If you need help, don’t be hesitant to ask for it. Getting help can make a huge impact.
In this article we discussed, if stress and depression can kill you, stress and it’s symptoms, some tips to deal with stress, depression and what happens when depression goes untreated.
What we recommend for Depression
If you are suffering from depression then ongoing professional counselling could be your ideal first point of call. Counselling will utilize theories such as Cognitive behavioural therapy which will help you live a more fulfilling life.
Can you die from too much stress ?
Chronic stress is harmful to one’s health and can result in premature mortality from heart disease, cancer, and other ailments. It turns out, however, that whether the stress is caused by huge life events or minor problems, it makes no difference. Both are potentially fatal.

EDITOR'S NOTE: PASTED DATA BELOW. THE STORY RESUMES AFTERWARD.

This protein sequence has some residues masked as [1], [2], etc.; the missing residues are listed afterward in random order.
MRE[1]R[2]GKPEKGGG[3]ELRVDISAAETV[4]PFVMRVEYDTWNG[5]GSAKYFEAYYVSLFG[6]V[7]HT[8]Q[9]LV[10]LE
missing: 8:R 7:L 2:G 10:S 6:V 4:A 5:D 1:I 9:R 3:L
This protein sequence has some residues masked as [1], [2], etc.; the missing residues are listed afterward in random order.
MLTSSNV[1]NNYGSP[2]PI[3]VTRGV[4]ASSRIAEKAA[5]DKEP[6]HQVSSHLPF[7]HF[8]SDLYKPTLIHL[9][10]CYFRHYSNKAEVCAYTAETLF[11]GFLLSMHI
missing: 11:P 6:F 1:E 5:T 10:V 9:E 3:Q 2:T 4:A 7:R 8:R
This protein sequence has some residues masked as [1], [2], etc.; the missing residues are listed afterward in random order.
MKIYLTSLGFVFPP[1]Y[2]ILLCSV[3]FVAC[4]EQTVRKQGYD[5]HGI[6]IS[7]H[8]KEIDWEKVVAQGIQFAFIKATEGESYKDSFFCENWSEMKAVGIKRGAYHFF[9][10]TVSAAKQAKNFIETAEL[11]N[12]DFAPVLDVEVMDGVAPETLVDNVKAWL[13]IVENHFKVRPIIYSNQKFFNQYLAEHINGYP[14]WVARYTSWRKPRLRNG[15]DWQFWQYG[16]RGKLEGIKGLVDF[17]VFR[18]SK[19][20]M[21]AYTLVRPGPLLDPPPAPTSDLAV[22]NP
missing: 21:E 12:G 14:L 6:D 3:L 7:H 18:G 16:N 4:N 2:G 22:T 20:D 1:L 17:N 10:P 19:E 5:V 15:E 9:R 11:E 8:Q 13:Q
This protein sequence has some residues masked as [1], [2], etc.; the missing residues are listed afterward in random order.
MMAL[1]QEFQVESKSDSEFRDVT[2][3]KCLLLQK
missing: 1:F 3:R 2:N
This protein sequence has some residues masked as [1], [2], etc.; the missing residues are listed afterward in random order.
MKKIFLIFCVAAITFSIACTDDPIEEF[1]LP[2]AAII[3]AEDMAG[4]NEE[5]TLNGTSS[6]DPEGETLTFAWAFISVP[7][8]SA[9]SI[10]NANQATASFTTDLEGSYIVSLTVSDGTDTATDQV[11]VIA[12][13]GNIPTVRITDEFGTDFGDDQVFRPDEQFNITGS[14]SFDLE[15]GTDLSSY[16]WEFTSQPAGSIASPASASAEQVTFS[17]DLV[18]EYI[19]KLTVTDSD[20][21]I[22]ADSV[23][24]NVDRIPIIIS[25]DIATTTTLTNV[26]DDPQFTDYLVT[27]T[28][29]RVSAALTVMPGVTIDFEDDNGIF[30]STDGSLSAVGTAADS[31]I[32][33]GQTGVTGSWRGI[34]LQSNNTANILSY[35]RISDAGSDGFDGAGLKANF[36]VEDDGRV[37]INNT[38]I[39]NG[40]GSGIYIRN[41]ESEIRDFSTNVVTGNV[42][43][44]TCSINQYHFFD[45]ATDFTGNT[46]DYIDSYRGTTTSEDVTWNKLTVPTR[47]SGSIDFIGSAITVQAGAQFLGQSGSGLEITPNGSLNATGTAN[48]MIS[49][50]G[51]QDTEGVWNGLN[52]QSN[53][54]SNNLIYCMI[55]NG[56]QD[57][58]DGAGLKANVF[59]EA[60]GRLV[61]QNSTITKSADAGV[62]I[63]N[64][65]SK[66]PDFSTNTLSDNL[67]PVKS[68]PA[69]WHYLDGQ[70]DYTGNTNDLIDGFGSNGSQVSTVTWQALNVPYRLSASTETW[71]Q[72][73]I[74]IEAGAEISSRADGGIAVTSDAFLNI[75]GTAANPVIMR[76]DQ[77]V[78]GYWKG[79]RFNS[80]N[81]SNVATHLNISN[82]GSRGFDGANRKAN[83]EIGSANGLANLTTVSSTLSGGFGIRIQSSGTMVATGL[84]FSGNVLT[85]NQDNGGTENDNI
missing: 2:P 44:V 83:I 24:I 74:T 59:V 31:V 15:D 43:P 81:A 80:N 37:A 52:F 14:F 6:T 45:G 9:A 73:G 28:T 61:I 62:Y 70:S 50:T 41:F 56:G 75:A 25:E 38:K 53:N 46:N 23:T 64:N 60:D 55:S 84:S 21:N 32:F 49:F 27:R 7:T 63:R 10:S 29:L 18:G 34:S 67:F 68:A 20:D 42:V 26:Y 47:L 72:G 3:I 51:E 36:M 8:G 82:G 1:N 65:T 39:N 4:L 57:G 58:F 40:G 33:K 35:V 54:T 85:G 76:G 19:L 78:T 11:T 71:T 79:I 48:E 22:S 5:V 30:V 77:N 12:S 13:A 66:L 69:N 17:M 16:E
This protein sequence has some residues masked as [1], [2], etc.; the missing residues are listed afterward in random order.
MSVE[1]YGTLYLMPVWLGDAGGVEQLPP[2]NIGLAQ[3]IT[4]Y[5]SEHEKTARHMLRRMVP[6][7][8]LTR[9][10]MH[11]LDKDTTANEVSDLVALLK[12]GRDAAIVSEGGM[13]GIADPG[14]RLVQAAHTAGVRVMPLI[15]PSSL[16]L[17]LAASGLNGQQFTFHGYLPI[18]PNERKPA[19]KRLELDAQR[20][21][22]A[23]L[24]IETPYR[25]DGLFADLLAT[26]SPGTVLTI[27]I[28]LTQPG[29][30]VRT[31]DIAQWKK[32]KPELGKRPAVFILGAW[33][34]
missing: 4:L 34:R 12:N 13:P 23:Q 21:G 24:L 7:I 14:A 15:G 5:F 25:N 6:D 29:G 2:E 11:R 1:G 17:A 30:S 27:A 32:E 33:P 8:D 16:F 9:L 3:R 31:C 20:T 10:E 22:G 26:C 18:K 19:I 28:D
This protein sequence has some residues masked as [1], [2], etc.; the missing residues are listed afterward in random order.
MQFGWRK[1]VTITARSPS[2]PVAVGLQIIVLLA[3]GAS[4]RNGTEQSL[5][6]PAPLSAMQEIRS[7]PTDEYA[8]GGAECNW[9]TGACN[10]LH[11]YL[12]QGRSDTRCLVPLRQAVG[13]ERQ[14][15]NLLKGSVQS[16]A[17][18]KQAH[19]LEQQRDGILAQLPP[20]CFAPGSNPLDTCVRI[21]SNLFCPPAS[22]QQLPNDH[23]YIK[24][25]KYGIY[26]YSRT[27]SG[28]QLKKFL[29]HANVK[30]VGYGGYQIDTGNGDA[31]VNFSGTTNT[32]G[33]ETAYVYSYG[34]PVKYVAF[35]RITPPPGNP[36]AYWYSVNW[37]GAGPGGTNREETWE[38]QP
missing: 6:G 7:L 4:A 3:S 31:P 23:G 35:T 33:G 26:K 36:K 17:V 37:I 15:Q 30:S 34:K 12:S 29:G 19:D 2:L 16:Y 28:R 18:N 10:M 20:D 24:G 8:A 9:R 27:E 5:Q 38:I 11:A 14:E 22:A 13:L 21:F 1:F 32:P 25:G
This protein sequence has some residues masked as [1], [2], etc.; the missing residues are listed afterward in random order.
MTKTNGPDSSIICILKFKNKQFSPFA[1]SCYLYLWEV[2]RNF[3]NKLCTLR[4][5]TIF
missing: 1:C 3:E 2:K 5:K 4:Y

Can you die from stress and sadness?
Stress does not have the ability to kill you. However, Celan warns that “over time, [it] can cause harm that leads to premature death.” This harm can range from cardiovascular difficulties to the promotion of harmful behaviours such as smoking and alcohol abuse. “If you had less stress in your life, you could live longer,” Celan explains.
How do you know that stress is killing you?
Stress Is Making You Sick Signs
- You’re having difficulties concentrating
- You’ve been suffering from more (or worsening) headaches than normal.
- You’re having stomach problems, but your diet hasn’t altered
- Your skin has been very sensitive recently
- You’ve had two colds in a row
- Your sexual desire has waned.
Which organs are affected by stress?
The musculoskeletal, respiratory, cardiovascular, endocrine, gastrointestinal, neurological, and reproductive systems are all affected by stress.